Popular Japanese Words (2010)

(from the 2010 edition of Gendai yougo no kisouchishiki, 現代用語の基礎知識 Encyclopedia of contemporary words)

加齢臭 (kareishuu, “old people smell”)
The three kanji in this compound mean “increasing-age-smell.” Research published in 2001 by a Japanese dermatologist indicates that a substance generated by unsaturated fatty acids in the skin, called 2-nonenal, increases with age in both men and women, causing alterations in body odor beginning in middle age. Young Japanese women sometimes complain that their fathers or bosses have 加齢臭.

リア充 (riajuu, “reality-filled life”)
リア is an abbreviation of リアル (“real”) in リアル・ライフ, riaru raifu “the real world” (as opposed to the virtual world of gaming and the Internet). 充 (juu) means “fill up,” as in 充電 juuden, “recharge a battery”) リア充 is used to describe a lifestyle filled with activities involving other human beings, as opposed to a solitary life at home in front of a computer screen.

断捨離 (danshari, “de-clutter”)
The three kanji in this compound mean “refuse-throw away-separate.” Self-help author Hideko Yamashita, drawing on yoga philosophy, promotes a three-step system for de-cluttering one's life (both physical and mental) in Japan: 1) refuse to bring unnecessary new possessions into your life; 2) throw away existing clutter in your living space; and 3) separate from a desire for material possessions.

鉄板 (teppan, “a sure thing”)
This kanji compound word is not new but has a new usage. 鉄板 (iron grill) will be familiar to anyone who has eaten 鉄板焼 (teppanyaki, meat and vegetables cooked on a large iron grill). As a slang expression, 鉄板 was first used in the world of horse and bicycle racing, to mean a “sure bet,” based on the fact that the Japanese word “katai” can mean both “hard” (硬い) and “steady” (堅い). 鉄板 is currently used among young people to mean “a sure thing” in general (e.g., 「この曲、盛り上がるには鉄板だよね。」 Kono kyoku, moriagaru ni wa teppan da yo ne. “This song is sure to liven things up.”)

指恋 (yubikoi, “romance through texting”)
Literally “finger love,” 指恋 refers to a romance that began through the exchange of text messages, or simply to the act of sending one’s beloved a text message.

ヒデヨ (hideyo, “1000 yen note”); ヒグチ (higuchi, “5000 yen note”)
Changes made in 2004 to the faces appearing on 1000 and 5000 yen notes gave birth to these slang words. “Hideyo” refers to Japanese bacteriologist Hideyo Noguchi and “Higuchi” to female author Ichiyo Higuchi. A 10,000 yen note, incidentally, is known as ゆきち (yukichi):Yukichi Fukuzawa, founder of Keio University, has graced its front since 1984.

盛る (mo-ru, “exaggerated”)
Two new usages by young people for the verb 盛る, meaning “pile up” or “fill" (as in a bowl of rice) are currently popular: 1) “exaggerated” in general, e.g., 「その話、盛ってるでしょう。」Sono hanashi, motteru deshou. “What you said is an exaggeration, right?”; and 2) heavy make-up or “big” hair.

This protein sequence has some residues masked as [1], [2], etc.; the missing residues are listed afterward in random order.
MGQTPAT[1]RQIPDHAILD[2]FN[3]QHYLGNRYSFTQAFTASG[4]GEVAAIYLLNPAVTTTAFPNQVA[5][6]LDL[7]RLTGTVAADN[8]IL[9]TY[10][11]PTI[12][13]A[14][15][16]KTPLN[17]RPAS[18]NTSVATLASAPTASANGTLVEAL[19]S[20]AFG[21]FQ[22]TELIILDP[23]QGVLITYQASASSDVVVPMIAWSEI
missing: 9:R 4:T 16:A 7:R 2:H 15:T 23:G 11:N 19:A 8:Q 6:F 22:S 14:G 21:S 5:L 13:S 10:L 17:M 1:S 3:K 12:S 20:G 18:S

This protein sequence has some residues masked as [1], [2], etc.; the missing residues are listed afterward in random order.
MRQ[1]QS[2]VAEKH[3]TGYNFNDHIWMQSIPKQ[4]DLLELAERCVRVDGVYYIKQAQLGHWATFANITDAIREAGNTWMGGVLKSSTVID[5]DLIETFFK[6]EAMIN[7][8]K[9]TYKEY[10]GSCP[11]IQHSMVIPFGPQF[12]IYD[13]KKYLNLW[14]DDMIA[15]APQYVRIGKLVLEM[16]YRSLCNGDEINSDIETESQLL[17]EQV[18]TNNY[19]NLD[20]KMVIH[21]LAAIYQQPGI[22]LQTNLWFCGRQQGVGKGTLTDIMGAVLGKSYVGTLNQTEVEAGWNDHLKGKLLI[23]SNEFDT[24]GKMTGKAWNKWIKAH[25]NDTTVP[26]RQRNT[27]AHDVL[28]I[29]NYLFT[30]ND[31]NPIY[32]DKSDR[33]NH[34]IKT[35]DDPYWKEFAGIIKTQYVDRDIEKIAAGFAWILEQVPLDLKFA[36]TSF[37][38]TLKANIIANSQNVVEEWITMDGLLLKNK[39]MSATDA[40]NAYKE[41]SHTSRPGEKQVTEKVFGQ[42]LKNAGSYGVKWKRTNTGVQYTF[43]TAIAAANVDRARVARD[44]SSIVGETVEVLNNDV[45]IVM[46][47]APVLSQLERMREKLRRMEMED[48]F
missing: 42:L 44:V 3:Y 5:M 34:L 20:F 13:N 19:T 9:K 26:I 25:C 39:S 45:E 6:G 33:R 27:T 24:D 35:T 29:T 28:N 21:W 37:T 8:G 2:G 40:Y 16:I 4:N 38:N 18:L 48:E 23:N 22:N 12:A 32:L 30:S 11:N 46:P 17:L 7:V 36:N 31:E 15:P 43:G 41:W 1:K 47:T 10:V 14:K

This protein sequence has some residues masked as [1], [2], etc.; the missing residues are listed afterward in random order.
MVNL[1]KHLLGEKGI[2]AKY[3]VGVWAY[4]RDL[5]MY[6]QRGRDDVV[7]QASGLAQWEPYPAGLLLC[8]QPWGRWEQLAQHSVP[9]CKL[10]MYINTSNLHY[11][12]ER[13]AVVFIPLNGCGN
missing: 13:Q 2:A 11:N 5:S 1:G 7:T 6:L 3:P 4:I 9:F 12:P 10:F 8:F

なう (nau, “where I am now”)
The Japanese approximation of the English word “now,” なう is used by young people when texting as a suffix to indicate their current location, e.g.,「渋谷なう」Shibuya nau. “I’m in Shibuya now.”

イクメン (ikumen, “a father actively involved in child-rearing”)
This is a play on the older but still popular katakana word イケメン (ikemen), which refers to a man with a handsome face (イケてる iketeru is a slang verb meaning "good looking" and men 面 means “face”). The newly-created イクメン denotes a father who gets actively involved in child-rearing, and combines “iku” (育), meaning “to nurture,” with the English word “men.” Never mind that “men” is plural in English and “ikumen” refers to one man: The Japanese language does not concern itself with plurals.

終活 (shuukatsu, “final preparations”)
Comprised of kanji meaning “end” (終) and “activity” (活), 終活 is a play on another popular kanji compound, 婚活 (konkatsu, “marriage activities,” meaning actively taking steps to find a marriage partner). 終活 is the preparation for the end of one’s life, including making funeral plans and deciding where one’s remains will be placed. Books offering advice on 終活 are selling briskly in the rapidly aging nation of Japan.

情弱 (joujaku, “information-challenged”)
This two-kanji compound is an abbreviation of 情報弱者 (jouhoujyakusha, information-weak-person) and denotes someone who, lacking the technological ability to search the Internet, depends on others to provide them with needed information.

待機老人 (taikiroujin, “standby elderly”)
Pre-school children of working parents waiting for an open spot in a government-run daycare center are known as 待機児童 (taikijidou, “standby juveniles"), and recently the word 待機老人 (taikiroujin, “standby elderly”) is being used to describe the 420,000 elderly Japanese waiting for an open spot in a government-run special care nursing home.

どや顔 (doyagao, “self-satisfied facial expression”)
どや (doya) is どうだー (dou daa, or dou desu ka) in Kansai dialect, and here roughly translates as “So, what do you think?” The kanji for “face” (顔, kao) has been added to どや, rendering "a self-satisfied facial expression."

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